JAC plans to move slowly
WARREN – In the past week, the Covelli Centre in Youngstown hosted two-time Rock and Roll Hall of Fame inductee Rod Stewart and an outdoor electronic music dance / paint party, announced concerts by Grammy-winning country act Little Big Town and gospel legend Bill Gaither and put tickets on sale for a nationally touring equestrian show.
Don’t expect anything that splashy when JAC Management, the same company that runs the Covelli Centre, takes over operation of Packard Music Hall Monday.
JAC founder and CEO Eric Ryan said, “Truthfully, we have to crawl before we walk … We have to see what the market can bear. That’s the $100 million question. How many is too many?”
JAC signed a three-year contract with the city of Warren in June to run the hall, which was built in 1955 and donated to the city with money provided in a trust established by industrialist William Doud Packard. But the money generated by the hall wasn’t enough to cover its operating costs. Last year $325,000 was taken from the city’s general fund to subsidize the venue.
The new contract reduces the subsidy to $300,000 this year, $250,000 in 2015-16 and $200,000 in 2016-17. A two-year option, controlled by JAC, would continue to drop the subsidy by $50,000 annually.
But in addition to saving the city money, the expectation is that JAC and Eric Ryan Productions will be able to bring more and bigger shows to the city. JAC will have to work around long-time tenants like the W.D. Packard Concert Band, for whom the hall was built, and the Warren Civic Music Association, which has used the building since it opened for its subscription season, as well as the ambitious slate of a six-attraction Broadway series and a five-act concert series offered by Sunrise Entertainment in 2014-15.
Ryan believes there are some niches in the market that they can fill.
“I certainly think one of our first priorities is to excite and activate the younger demographic,” Ryan said. “I believe that is the biggest void. Just as big of a void is new music, current artists that are on the charts, up-and-coming artists, that kind of thing. That’s really what we’re going to zero in on, doing some things for the younger demo and genres such as country and rock.”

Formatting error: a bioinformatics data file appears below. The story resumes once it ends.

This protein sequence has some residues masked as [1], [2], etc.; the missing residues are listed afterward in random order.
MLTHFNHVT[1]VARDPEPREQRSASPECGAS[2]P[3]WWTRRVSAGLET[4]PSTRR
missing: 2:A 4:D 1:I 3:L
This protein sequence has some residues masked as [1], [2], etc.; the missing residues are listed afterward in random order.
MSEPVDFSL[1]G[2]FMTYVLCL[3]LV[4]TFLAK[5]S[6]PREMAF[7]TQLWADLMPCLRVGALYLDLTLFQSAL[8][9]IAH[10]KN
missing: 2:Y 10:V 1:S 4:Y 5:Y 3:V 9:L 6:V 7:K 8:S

One way to do that is to take advantage of the hall’s unique configuration. Unlike Powers and Stambaugh auditoriums in Youngstown, which have similar overall capacities, Packard has an open floor that would be perfect for general-admission standing-room concerts.
“We could do mid-level country shows and club style rock shows that are going to draw 500, 600, 800 people and be happy with that,” he said.
Ryan also is looking at luring bigger acts to the venue as well.
“I really plan on kicking it into gear in the first and second quarter of 2015,” he said. “We’re working on about 10 offers that are out there right now for sizable shows, but the trick is we’re really awfully close to Akron, awfully close to Cleveland.”
It’s a matter of establishing a reputation that will persuade booking agents to route their shows to Warren instead of those neighboring cities in larger markets.
“There’s going to be a process there, and it was a process when we first took over here,” Ryan said. “We had to prove it to the industry that this was a venue that is viable and a market that will buy and support the arena. We have to do the same thing there, and you have to do it correctly. It’s such a small industry. One thing we pride ourselves in is taking care of the artist and producing and promoting the show at a very high level.”
While Ryan’s company will be in charge, Jim Bugos will be the general manager in the building.
“Jim’s a Trumbull County guy who knows a lot of the players,” Ryan said. “He has a lot of management experience and has been working here at the Covelli Centre with us for about the last year, so I thought Jim was a perfect fit.”
Bugos doesn’t officially start until Tuesday, but he spent much of August working with the exiting staff of Christopher Stephenson, Cherie Celedonia and Frank Gill to help make for a smooth transition.
“It’s just a phenomenal building,” he said. “I don’t think the public realizes what they have there. Just to walk in the building and stand there in the middle of the floor, you really realize what Mr. Packard’s vision was way back. I look at it as a challenge and an honor to move the hall forward.”